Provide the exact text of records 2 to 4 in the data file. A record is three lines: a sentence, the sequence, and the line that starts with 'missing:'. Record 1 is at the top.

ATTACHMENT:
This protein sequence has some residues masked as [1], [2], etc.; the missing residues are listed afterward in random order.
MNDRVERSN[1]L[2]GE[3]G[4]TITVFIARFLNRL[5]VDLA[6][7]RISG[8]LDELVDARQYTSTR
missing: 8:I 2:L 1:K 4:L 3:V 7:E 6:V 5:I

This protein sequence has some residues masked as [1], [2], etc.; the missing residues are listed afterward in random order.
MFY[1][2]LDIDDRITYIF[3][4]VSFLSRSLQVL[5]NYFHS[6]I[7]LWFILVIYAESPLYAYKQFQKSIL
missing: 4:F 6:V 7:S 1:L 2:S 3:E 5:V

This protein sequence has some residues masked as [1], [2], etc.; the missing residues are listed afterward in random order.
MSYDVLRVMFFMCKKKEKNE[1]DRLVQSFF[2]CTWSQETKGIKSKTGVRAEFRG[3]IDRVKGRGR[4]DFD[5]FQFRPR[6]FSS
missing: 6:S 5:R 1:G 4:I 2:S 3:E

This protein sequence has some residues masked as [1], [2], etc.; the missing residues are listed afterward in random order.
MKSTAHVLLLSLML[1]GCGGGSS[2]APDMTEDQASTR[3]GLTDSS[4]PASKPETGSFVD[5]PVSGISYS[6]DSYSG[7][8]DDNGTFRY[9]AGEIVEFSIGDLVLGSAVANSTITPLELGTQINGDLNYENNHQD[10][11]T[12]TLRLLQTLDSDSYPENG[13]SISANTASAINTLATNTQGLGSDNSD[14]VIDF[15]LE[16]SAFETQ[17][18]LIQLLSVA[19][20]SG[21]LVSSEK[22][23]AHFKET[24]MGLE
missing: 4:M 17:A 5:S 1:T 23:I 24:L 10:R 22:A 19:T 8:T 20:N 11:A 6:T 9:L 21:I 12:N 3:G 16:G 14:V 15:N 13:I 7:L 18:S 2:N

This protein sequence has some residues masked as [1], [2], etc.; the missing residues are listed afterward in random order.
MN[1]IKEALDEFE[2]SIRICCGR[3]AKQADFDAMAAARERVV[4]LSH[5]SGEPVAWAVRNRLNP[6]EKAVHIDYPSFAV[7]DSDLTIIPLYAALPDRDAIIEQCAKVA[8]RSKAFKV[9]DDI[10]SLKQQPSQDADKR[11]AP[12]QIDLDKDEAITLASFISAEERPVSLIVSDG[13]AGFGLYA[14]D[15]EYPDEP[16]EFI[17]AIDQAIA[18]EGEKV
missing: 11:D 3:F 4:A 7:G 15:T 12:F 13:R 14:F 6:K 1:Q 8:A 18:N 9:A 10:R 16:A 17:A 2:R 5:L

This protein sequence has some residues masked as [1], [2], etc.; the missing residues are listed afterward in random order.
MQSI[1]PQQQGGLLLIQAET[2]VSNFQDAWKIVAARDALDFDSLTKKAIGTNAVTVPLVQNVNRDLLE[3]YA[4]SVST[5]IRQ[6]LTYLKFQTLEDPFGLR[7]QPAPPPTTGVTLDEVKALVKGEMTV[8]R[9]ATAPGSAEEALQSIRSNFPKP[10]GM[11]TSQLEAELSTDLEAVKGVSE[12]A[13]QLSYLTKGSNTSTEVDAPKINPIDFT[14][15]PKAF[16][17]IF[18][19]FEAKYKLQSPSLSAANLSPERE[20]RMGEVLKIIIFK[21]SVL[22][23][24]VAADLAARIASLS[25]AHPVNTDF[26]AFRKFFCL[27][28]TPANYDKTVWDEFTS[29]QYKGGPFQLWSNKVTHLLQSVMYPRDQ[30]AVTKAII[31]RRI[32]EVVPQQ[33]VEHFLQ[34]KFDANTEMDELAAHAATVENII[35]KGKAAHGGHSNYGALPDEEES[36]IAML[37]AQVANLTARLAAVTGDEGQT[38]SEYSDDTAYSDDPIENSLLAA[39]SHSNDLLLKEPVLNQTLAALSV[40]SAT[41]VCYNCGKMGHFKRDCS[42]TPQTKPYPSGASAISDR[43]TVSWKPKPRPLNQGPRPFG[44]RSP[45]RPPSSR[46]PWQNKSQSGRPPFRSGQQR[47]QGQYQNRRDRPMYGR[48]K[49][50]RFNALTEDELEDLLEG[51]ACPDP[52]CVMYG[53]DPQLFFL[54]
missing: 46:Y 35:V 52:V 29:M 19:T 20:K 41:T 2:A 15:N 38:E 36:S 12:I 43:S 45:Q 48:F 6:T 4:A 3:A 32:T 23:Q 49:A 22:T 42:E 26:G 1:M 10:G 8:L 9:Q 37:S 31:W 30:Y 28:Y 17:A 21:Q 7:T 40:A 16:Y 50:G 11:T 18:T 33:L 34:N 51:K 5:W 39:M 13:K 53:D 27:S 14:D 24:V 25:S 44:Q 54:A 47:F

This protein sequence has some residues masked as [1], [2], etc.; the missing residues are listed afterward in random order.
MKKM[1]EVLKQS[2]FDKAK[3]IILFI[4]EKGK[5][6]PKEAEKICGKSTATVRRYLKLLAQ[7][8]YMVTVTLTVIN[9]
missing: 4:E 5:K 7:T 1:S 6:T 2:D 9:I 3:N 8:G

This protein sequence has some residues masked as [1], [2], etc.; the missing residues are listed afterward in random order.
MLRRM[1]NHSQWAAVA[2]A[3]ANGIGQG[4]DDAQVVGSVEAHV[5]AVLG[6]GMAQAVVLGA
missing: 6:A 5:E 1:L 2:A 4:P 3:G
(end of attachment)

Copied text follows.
This protein sequence has some residues masked as [1], [2], etc.; the missing residues are listed afterward in random order.
MFY[1][2]LDIDDRITYIF[3][4]VSFLSRSLQVL[5]NYFHS[6]I[7]LWFILVIYAESPLYAYKQFQKSIL
missing: 4:F 6:V 7:S 1:L 2:S 3:E 5:V

This protein sequence has some residues masked as [1], [2], etc.; the missing residues are listed afterward in random order.
MSYDVLRVMFFMCKKKEKNE[1]DRLVQSFF[2]CTWSQETKGIKSKTGVRAEFRG[3]IDRVKGRGR[4]DFD[5]FQFRPR[6]FSS
missing: 6:S 5:R 1:G 4:I 2:S 3:E

This protein sequence has some residues masked as [1], [2], etc.; the missing residues are listed afterward in random order.
MKSTAHVLLLSLML[1]GCGGGSS[2]APDMTEDQASTR[3]GLTDSS[4]PASKPETGSFVD[5]PVSGISYS[6]DSYSG[7][8]DDNGTFRY[9]AGEIVEFSIGDLVLGSAVANSTITPLELGTQINGDLNYENNHQD[10][11]T[12]TLRLLQTLDSDSYPENG[13]SISANTASAINTLATNTQGLGSDNSD[14]VIDF[15]LE[16]SAFETQ[17][18]LIQLLSVA[19][20]SG[21]LVSSEK[22][23]AHFKET[24]MGLE
missing: 4:M 17:A 5:S 1:T 23:I 24:L 10:R 22:A 19:T 8:T 20:N 11:A 6:T 9:L 21:I 12:N 3:G 16:G 14:V 15:N 13:I 7:L 18:S 2:N